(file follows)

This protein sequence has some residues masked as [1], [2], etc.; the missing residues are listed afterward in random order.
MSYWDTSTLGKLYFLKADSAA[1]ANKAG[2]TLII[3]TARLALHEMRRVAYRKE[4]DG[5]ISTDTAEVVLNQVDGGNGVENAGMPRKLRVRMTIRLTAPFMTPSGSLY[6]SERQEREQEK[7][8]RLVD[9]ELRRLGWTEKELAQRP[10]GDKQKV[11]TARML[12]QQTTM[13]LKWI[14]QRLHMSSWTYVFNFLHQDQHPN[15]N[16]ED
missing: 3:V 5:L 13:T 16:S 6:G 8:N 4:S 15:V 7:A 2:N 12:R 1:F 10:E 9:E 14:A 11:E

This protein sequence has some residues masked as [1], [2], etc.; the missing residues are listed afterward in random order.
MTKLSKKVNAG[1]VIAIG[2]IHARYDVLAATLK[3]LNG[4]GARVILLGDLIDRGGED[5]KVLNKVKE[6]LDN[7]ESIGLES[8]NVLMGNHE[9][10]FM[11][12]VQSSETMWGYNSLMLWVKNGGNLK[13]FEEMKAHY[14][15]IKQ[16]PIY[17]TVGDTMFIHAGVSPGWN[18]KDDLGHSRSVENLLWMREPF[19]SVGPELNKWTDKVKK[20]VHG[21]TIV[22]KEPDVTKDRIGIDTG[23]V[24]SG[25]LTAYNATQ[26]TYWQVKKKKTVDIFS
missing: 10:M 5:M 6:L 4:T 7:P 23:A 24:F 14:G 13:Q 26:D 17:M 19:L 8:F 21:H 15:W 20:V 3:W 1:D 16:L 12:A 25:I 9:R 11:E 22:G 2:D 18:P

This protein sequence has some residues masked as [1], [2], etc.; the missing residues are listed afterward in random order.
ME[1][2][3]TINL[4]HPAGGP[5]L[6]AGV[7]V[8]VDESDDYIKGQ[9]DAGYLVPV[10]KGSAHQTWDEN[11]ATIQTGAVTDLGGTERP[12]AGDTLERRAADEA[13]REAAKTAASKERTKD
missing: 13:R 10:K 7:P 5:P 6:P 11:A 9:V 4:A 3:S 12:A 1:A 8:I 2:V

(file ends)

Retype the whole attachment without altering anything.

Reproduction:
This protein sequence has some residues masked as [1], [2], etc.; the missing residues are listed afterward in random order.
MSYWDTSTLGKLYFLKADSAA[1]ANKAG[2]TLII[3]TARLALHEMRRVAYRKE[4]DG[5]ISTDTAEVVLNQVDGGNGVENAGMPRKLRVRMTIRLTAPFMTPSGSLY[6]SERQEREQEK[7][8]RLVD[9]ELRRLGWTEKELAQRP[10]GDKQKV[11]TARML[12]QQTTM[13]LKWI[14]QRLHMSSWTYVFNFLHQDQHPN[15]N[16]ED
missing: 3:V 5:L 13:T 16:S 6:G 8:N 4:S 15:V 7:A 2:N 12:R 1:F 10:E 9:E 14:A 11:E

This protein sequence has some residues masked as [1], [2], etc.; the missing residues are listed afterward in random order.
MTKLSKKVNAG[1]VIAIG[2]IHARYDVLAATLK[3]LNG[4]GARVILLGDLIDRGGED[5]KVLNKVKE[6]LDN[7]ESIGLES[8]NVLMGNHE[9][10]FM[11][12]VQSSETMWGYNSLMLWVKNGGNLK[13]FEEMKAHY[14][15]IKQ[16]PIY[17]TVGDTMFIHAGVSPGWN[18]KDDLGHSRSVENLLWMREPF[19]SVGPELNKWTDKVKK[20]VHG[21]TIV[22]KEPDVTKDRIGIDTG[23]V[24]SG[25]LTAYNATQ[26]TYWQVKKKKTVDIFS
missing: 10:M 5:M 6:L 4:T 7:P 23:A 24:F 14:G 13:Q 26:D 17:M 19:L 8:F 21:H 15:W 20:V 3:W 1:D 16:L 12:A 25:I 9:R 11:E 22:G 2:D 18:P

This protein sequence has some residues masked as [1], [2], etc.; the missing residues are listed afterward in random order.
ME[1][2][3]TINL[4]HPAGGP[5]L[6]AGV[7]V[8]VDESDDYIKGQ[9]DAGYLVPV[10]KGSAHQTWDEN[11]ATIQTGAVTDLGGTERP[12]AGDTLERRAADEA[13]REAAKTAASKERTKD
missing: 13:R 10:K 7:P 5:P 6:P 11:A 9:V 4:A 3:S 12:A 1:A 8:I 2:V